Java & Databases
What is actually a database application?
Initially one is apt to think about search engines such as Altavista, or
perhaps a way to retrieve and handle your organizations different kinds
of information, e.g. product data. But actually a database application
can be any application that needs access to a lot of data, or selected
parts thereof. Here Java's cross-platform possibilities can really stretch
your imagination. As a way to integrate the information via an intranet
in your company, or to handle and present sophisticated data in your organization,
or for your clients, Java makes your solutions simple, cross-platform,
and user intuitive.
With the JDBC
(Java DataBase Connectivity) interface, Java can access almost any existing
commercial database. JDBC connects to a database via a driver, which is
a set of classes that implement the JDBC interface. The JDBC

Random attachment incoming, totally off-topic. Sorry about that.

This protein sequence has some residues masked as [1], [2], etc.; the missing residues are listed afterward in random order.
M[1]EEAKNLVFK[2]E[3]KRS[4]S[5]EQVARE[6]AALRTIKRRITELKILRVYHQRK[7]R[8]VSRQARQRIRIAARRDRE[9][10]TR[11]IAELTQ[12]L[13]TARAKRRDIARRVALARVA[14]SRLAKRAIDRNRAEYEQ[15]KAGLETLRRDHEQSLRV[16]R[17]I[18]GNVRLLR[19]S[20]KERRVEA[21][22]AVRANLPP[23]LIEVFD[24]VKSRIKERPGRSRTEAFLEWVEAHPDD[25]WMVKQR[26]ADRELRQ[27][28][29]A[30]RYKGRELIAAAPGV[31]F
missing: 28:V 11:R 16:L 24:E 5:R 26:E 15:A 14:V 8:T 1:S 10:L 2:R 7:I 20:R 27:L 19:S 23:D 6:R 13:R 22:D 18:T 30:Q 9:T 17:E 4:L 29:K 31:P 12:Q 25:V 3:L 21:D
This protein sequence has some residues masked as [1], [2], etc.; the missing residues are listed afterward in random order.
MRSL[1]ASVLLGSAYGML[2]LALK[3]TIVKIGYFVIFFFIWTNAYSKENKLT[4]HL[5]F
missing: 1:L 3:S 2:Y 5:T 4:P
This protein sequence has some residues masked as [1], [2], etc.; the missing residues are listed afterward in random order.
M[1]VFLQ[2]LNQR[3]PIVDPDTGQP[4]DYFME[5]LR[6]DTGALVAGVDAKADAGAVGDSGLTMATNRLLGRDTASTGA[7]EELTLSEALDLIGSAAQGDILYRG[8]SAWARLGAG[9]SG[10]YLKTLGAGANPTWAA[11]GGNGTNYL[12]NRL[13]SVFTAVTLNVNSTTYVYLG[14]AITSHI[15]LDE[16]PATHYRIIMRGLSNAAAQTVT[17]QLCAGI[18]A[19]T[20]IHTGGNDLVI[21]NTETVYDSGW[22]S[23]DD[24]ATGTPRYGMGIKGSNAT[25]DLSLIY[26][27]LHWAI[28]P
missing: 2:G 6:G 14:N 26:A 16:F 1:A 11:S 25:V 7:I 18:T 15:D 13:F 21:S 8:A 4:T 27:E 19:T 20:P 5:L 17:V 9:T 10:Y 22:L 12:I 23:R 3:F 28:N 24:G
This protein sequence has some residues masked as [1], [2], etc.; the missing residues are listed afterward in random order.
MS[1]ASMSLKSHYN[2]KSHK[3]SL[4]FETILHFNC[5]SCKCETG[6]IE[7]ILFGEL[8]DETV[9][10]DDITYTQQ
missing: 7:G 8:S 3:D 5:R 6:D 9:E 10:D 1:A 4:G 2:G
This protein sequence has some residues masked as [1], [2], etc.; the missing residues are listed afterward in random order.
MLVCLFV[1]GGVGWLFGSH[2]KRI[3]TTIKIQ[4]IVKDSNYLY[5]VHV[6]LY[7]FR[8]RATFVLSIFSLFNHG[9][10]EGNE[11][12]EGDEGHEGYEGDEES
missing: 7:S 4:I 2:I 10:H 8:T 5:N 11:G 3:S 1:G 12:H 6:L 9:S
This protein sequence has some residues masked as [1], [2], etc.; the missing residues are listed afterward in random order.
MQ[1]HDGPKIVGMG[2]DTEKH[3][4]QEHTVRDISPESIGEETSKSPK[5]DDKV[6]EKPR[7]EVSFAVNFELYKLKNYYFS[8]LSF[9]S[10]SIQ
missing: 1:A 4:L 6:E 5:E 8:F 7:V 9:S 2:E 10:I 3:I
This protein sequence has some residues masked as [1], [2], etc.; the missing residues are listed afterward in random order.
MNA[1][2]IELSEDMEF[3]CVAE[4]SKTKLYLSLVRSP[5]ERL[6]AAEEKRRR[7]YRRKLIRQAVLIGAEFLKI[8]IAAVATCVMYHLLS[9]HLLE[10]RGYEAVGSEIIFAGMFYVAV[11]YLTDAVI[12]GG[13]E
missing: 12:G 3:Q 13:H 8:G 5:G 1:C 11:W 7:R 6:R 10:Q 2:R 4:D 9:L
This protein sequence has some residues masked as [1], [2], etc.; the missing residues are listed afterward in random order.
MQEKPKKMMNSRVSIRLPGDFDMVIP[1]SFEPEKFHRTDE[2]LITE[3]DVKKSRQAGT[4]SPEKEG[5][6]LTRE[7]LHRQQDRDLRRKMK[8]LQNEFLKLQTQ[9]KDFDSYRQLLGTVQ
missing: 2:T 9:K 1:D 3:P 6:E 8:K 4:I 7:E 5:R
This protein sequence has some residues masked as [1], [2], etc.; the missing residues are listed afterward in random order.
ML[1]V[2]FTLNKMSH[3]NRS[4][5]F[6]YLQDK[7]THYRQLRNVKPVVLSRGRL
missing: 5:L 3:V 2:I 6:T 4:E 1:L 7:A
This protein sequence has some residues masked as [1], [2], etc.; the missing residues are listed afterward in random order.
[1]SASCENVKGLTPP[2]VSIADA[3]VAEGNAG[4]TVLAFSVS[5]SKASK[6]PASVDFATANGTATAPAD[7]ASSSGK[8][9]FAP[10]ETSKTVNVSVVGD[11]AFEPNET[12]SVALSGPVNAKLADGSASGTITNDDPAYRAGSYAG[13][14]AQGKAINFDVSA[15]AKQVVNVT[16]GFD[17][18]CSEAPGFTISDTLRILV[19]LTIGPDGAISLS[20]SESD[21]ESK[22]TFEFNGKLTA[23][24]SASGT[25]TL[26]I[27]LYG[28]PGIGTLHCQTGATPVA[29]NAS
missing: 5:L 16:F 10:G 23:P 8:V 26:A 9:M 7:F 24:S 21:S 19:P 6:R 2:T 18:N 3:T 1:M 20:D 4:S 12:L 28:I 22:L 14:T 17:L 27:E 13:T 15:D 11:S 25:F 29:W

driver can be written partly or purely in Java, and can be used to
connect, either directly, to the database, or via some kind of middleware.
The latter is a good alternative when security considerations exist, such
as when accessing data via the internet. The middleware can, of course,
also be written in Java, being e.g. a servlet,
and use a vendor neutral protocol to talk to the client.
Together with a technology for distributed
objects, such as Java
RMI (Remote Method Invocation) and Java
IDL (Java's interface to CORBA), Java and JDBC can be used to
create efficient and sophisticated client-server solutions.
JDBC is a part of the JDK 1.1 release,
but can also be used in connection with JDK1.0 if the appropriate classes
are downloaded to the client (this can be done automatically). Take a look
at a nice overview
and comparison of the different kinds of architectures for JDBC drivers.
With the upcoming Java
Blend, objects will automatically (automagically) map onto the corresponding
database structures (which can be relational databases, or other kinds
of databases). This will make the underlying database architecture transparent
to to programmer, and allow for efficient construction of complex information